Rejection can be very painful and if our self-esteem isn’t where it should be ideally (and many of ours isn’t) then rejection can throw us a devastating blow. The ability to handle rejection without turning it inward, attacking ourselves with thoughts of unworthiness and losing our ability to think rationally is not something one can find a quick fix to. The ability to deal courageously with rejection happens naturally as we build up our self-esteem by beginning to love and accept ourselves. Believe it or not, rejection is part of life’s journey and plays a significant role in our learning and growing process.
Being rejected is something everyone experiences. Yes, everyone. You are not alone, nor is there anything wrong with you. Just like we don’t all have the same taste in clothes, food and music, similarly neither do we all have the same beliefs and realities. Simply put, not everyone is going to appreciate the way you walk and talk. It’s the way it is and it doesn’t mean that someone else’s opinion of you is everyone’s opinion of you nor does it mean that you should accept anyone else’s opinion as your truth. So many of us do this – a person tells us we’re not good enough and we immediately internalize it and accept it as truth. If this is you, understand that your opinion of yourself is who you project to the world. If you have a low opinion of yourself, that is what others see – and likewise, if you have a high opinion of yourself, that is what others see. Loving and accepting yourself is the key to handling rejection with courage and confidence.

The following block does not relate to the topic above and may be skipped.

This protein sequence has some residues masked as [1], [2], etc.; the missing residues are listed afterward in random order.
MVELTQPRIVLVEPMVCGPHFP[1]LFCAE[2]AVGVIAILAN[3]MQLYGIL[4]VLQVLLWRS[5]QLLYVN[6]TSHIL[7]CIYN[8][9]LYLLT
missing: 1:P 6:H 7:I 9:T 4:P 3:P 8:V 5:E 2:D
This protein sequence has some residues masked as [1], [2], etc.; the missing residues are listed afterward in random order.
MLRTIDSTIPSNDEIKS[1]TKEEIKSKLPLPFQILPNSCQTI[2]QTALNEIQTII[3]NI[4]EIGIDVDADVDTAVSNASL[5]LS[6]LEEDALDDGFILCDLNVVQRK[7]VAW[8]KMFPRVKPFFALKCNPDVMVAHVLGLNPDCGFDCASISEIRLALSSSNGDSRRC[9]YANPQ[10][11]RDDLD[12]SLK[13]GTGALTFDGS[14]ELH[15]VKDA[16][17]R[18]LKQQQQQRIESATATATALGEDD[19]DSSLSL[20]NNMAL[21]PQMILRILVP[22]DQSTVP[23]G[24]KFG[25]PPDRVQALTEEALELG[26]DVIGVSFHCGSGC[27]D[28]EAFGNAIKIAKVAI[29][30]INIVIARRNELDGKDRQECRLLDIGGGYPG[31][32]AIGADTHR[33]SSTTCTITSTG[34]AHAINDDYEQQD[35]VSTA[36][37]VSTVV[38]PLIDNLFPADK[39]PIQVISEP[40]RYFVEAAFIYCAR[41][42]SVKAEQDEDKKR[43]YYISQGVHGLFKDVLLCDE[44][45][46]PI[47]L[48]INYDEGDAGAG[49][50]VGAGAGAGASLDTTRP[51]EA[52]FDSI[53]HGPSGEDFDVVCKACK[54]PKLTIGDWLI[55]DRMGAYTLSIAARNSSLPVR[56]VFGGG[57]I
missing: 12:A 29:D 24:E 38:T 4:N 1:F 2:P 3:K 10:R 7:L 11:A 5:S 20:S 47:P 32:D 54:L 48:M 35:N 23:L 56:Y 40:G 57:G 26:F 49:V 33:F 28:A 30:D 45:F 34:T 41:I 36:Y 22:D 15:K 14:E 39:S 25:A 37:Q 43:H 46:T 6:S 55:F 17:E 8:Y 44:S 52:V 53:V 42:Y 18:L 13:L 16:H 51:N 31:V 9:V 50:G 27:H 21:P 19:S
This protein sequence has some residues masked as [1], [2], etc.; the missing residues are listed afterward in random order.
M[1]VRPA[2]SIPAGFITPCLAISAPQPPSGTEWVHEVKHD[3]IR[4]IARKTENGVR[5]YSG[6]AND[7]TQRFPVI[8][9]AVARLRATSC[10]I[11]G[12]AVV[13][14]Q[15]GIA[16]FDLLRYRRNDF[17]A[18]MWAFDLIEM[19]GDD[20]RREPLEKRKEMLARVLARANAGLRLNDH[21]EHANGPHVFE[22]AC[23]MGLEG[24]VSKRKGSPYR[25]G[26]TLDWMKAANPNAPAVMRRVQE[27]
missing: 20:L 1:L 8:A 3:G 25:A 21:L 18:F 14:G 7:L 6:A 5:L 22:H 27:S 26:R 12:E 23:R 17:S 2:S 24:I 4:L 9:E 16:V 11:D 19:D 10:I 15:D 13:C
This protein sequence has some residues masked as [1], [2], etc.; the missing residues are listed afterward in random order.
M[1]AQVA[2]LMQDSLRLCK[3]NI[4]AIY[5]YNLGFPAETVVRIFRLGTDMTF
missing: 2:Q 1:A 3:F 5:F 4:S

We all have our fears, our doubts, our little quirks and weird habits, our insecurities and equally we have our strengths, our talents, our abilities, our passions and many other things to be proud of. If you are in the company of someone who continuously points out what is wrong with as opposed to what is right with you, then my suggestion is to find a way to severe that relationship because it is not healthy and it could hinder your efforts to build your self-esteem. If it’s a family member and you can’t severe the ties, then limit the amount of time you spend with that person.
Being accepted by others is something we all desire, even though there are people who claim they do not care whether or not they are accepted. I cannot judge that statement one way or another, however I will say that unless you are willing to go to the grocery store in your blue polka dotted pajamas with a mud pack on your face – you care, at least at some level, about the acceptance of others. There's nothing wrong with wanting to be accepted - we all require love and acceptance to some degree. But we should not center our life goals and decisions around the acceptance of others, or allow rejection to hinder those goals and decisions.